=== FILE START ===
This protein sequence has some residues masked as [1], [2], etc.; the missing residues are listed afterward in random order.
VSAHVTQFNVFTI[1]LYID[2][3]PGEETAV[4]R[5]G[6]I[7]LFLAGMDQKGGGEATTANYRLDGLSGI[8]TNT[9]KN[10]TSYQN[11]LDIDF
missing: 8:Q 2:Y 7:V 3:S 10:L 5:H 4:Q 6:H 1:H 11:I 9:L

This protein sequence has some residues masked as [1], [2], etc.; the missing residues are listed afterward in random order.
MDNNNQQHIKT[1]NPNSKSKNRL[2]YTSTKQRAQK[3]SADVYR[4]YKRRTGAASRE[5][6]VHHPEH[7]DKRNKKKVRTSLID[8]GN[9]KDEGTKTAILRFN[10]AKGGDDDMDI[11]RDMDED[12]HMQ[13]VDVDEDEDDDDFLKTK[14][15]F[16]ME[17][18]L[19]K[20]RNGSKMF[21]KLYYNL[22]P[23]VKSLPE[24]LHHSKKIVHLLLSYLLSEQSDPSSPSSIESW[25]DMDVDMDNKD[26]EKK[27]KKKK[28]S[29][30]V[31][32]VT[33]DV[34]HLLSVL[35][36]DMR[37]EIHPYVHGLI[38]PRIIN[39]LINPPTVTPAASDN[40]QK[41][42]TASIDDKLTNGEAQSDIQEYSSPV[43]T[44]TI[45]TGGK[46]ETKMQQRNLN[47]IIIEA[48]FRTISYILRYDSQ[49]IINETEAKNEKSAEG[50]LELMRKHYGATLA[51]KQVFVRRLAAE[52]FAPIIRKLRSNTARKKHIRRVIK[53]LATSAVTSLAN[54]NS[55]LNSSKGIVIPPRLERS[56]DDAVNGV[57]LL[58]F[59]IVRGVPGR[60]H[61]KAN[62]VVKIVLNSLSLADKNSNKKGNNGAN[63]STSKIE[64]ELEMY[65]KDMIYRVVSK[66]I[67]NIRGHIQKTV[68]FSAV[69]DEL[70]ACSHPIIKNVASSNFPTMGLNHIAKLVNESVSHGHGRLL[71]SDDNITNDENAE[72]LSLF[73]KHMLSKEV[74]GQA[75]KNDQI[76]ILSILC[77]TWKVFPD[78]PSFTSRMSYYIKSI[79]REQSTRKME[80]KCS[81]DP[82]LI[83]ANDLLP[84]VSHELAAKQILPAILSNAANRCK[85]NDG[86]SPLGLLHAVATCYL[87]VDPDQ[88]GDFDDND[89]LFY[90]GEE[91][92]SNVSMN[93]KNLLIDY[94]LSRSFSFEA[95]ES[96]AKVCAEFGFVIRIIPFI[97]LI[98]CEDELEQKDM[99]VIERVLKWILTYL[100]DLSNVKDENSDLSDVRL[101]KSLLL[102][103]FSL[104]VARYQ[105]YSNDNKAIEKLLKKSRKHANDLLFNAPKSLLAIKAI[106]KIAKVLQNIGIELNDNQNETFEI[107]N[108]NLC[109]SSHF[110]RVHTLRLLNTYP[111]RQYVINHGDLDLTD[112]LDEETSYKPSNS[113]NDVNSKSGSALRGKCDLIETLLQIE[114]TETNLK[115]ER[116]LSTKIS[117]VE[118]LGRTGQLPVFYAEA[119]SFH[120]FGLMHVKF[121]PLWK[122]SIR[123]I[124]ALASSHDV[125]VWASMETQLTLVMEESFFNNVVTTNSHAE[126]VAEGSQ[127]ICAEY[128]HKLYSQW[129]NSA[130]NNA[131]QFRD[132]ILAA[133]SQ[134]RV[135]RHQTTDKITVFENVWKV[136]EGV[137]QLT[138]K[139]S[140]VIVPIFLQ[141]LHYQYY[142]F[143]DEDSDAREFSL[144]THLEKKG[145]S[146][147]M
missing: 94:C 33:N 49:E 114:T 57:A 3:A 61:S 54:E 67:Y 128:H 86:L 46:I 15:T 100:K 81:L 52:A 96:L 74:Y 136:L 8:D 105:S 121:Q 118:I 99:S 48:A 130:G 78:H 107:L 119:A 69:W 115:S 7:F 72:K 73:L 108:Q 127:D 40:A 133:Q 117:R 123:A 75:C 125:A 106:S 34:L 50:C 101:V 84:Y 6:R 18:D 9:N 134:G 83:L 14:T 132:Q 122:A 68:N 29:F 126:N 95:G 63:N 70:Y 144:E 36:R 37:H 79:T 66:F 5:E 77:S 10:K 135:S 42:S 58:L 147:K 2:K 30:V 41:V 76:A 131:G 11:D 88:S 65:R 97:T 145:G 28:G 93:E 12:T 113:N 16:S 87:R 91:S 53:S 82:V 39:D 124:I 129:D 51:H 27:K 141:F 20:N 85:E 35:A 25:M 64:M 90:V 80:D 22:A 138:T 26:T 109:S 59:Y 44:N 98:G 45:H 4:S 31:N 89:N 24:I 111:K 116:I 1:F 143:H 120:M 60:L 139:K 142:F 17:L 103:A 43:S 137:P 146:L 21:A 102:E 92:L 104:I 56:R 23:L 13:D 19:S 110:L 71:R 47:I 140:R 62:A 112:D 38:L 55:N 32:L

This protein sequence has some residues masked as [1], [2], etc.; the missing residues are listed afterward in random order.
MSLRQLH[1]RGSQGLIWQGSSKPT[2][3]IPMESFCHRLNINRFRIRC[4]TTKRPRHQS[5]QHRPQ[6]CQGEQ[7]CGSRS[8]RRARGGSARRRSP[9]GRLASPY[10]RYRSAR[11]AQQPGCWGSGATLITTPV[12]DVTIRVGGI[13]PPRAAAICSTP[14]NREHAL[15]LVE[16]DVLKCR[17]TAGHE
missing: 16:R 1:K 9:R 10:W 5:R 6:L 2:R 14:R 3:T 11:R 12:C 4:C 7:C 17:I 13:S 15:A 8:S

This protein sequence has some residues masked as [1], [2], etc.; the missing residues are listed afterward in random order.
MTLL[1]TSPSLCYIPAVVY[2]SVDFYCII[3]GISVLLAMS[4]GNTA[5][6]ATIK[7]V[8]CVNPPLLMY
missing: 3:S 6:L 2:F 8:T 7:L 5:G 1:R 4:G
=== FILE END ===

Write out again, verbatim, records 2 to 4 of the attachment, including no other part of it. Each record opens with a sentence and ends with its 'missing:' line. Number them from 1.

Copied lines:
This protein sequence has some residues masked as [1], [2], etc.; the missing residues are listed afterward in random order.
MDNNNQQHIKT[1]NPNSKSKNRL[2]YTSTKQRAQK[3]SADVYR[4]YKRRTGAASRE[5][6]VHHPEH[7]DKRNKKKVRTSLID[8]GN[9]KDEGTKTAILRFN[10]AKGGDDDMDI[11]RDMDED[12]HMQ[13]VDVDEDEDDDDFLKTK[14][15]F[16]ME[17][18]L[19]K[20]RNGSKMF[21]KLYYNL[22]P[23]VKSLPE[24]LHHSKKIVHLLLSYLLSEQSDPSSPSSIESW[25]DMDVDMDNKD[26]EKK[27]KKKK[28]S[29][30]V[31][32]VT[33]DV[34]HLLSVL[35][36]DMR[37]EIHPYVHGLI[38]PRIIN[39]LINPPTVTPAASDN[40]QK[41][42]TASIDDKLTNGEAQSDIQEYSSPV[43]T[44]TI[45]TGGK[46]ETKMQQRNLN[47]IIIEA[48]FRTISYILRYDSQ[49]IINETEAKNEKSAEG[50]LELMRKHYGATLA[51]KQVFVRRLAAE[52]FAPIIRKLRSNTARKKHIRRVIK[53]LATSAVTSLAN[54]NS[55]LNSSKGIVIPPRLERS[56]DDAVNGV[57]LL[58]F[59]IVRGVPGR[60]H[61]KAN[62]VVKIVLNSLSLADKNSNKKGNNGAN[63]STSKIE[64]ELEMY[65]KDMIYRVVSK[66]I[67]NIRGHIQKTV[68]FSAV[69]DEL[70]ACSHPIIKNVASSNFPTMGLNHIAKLVNESVSHGHGRLL[71]SDDNITNDENAE[72]LSLF[73]KHMLSKEV[74]GQA[75]KNDQI[76]ILSILC[77]TWKVFPD[78]PSFTSRMSYYIKSI[79]REQSTRKME[80]KCS[81]DP[82]LI[83]ANDLLP[84]VSHELAAKQILPAILSNAANRCK[85]NDG[86]SPLGLLHAVATCYL[87]VDPDQ[88]GDFDDND[89]LFY[90]GEE[91][92]SNVSMN[93]KNLLIDY[94]LSRSFSFEA[95]ES[96]AKVCAEFGFVIRIIPFI[97]LI[98]CEDELEQKDM[99]VIERVLKWILTYL[100]DLSNVKDENSDLSDVRL[101]KSLLL[102][103]FSL[104]VARYQ[105]YSNDNKAIEKLLKKSRKHANDLLFNAPKSLLAIKAI[106]KIAKVLQNIGIELNDNQNETFEI[107]N[108]NLC[109]SSHF[110]RVHTLRLLNTYP[111]RQYVINHGDLDLTD[112]LDEETSYKPSNS[113]NDVNSKSGSALRGKCDLIETLLQIE[114]TETNLK[115]ER[116]LSTKIS[117]VE[118]LGRTGQLPVFYAEA[119]SFH[120]FGLMHVKF[121]PLWK[122]SIR[123]I[124]ALASSHDV[125]VWASMETQLTLVMEESFFNNVVTTNSHAE[126]VAEGSQ[127]ICAEY[128]HKLYSQW[129]NSA[130]NNA[131]QFRD[132]ILAA[133]SQ[134]RV[135]RHQTTDKITVFENVWKV[136]EGV[137]QLT[138]K[139]S[140]VIVPIFLQ[141]LHYQYY[142]F[143]DEDSDAREFSL[144]THLEKKG[145]S[146][147]M
missing: 94:C 33:N 49:E 114:T 57:A 3:A 61:S 54:E 67:Y 128:H 86:L 46:I 15:T 100:K 81:L 52:A 96:L 74:Y 136:L 8:D 105:S 121:Q 118:I 99:S 48:A 130:G 78:H 107:L 119:A 69:W 115:S 7:F 72:K 73:L 108:Q 127:D 40:A 133:Q 117:R 123:A 75:C 125:A 106:S 34:L 50:C 101:V 84:Y 6:R 18:D 9:N 134:G 83:L 14:T 132:Q 122:A 68:N 29:F 126:N 95:G 63:N 70:Y 144:E 36:R 37:H 79:T 66:F 5:E 77:S 10:K 135:S 42:S 58:L 147:K 2:K 30:V 41:V 76:A 131:G 11:D 88:S 65:R 97:T 145:G 28:G 93:E 12:T 113:N 16:S 87:R 91:S 53:S 82:V 39:D 124:I 129:D 51:H 27:K 141:F 20:N 85:E 35:A 25:M 64:M 90:V 80:D 22:A 138:T 26:T 109:S 59:Y 44:N 98:G 45:H 4:S 31:N 89:N 24:I 111:K 116:I 1:F 143:H 120:M 60:L 139:K 142:F 17:L 103:A 43:S 137:P 146:L 21:A 102:E 92:L 104:I 56:R 23:L 13:D 19:S 110:L 71:R 47:I 140:R 62:A 112:D 38:L 55:N 32:L

This protein sequence has some residues masked as [1], [2], etc.; the missing residues are listed afterward in random order.
MSLRQLH[1]RGSQGLIWQGSSKPT[2][3]IPMESFCHRLNINRFRIRC[4]TTKRPRHQS[5]QHRPQ[6]CQGEQ[7]CGSRS[8]RRARGGSARRRSP[9]GRLASPY[10]RYRSAR[11]AQQPGCWGSGATLITTPV[12]DVTIRVGGI[13]PPRAAAICSTP[14]NREHAL[15]LVE[16]DVLKCR[17]TAGHE
missing: 16:R 1:K 9:R 10:W 5:R 6:L 2:R 14:R 3:T 11:R 12:C 4:C 7:C 17:I 13:S 15:A 8:S

This protein sequence has some residues masked as [1], [2], etc.; the missing residues are listed afterward in random order.
MTLL[1]TSPSLCYIPAVVY[2]SVDFYCII[3]GISVLLAMS[4]GNTA[5][6]ATIK[7]V[8]CVNPPLLMY
missing: 3:S 6:L 2:F 8:T 7:L 5:G 1:R 4:G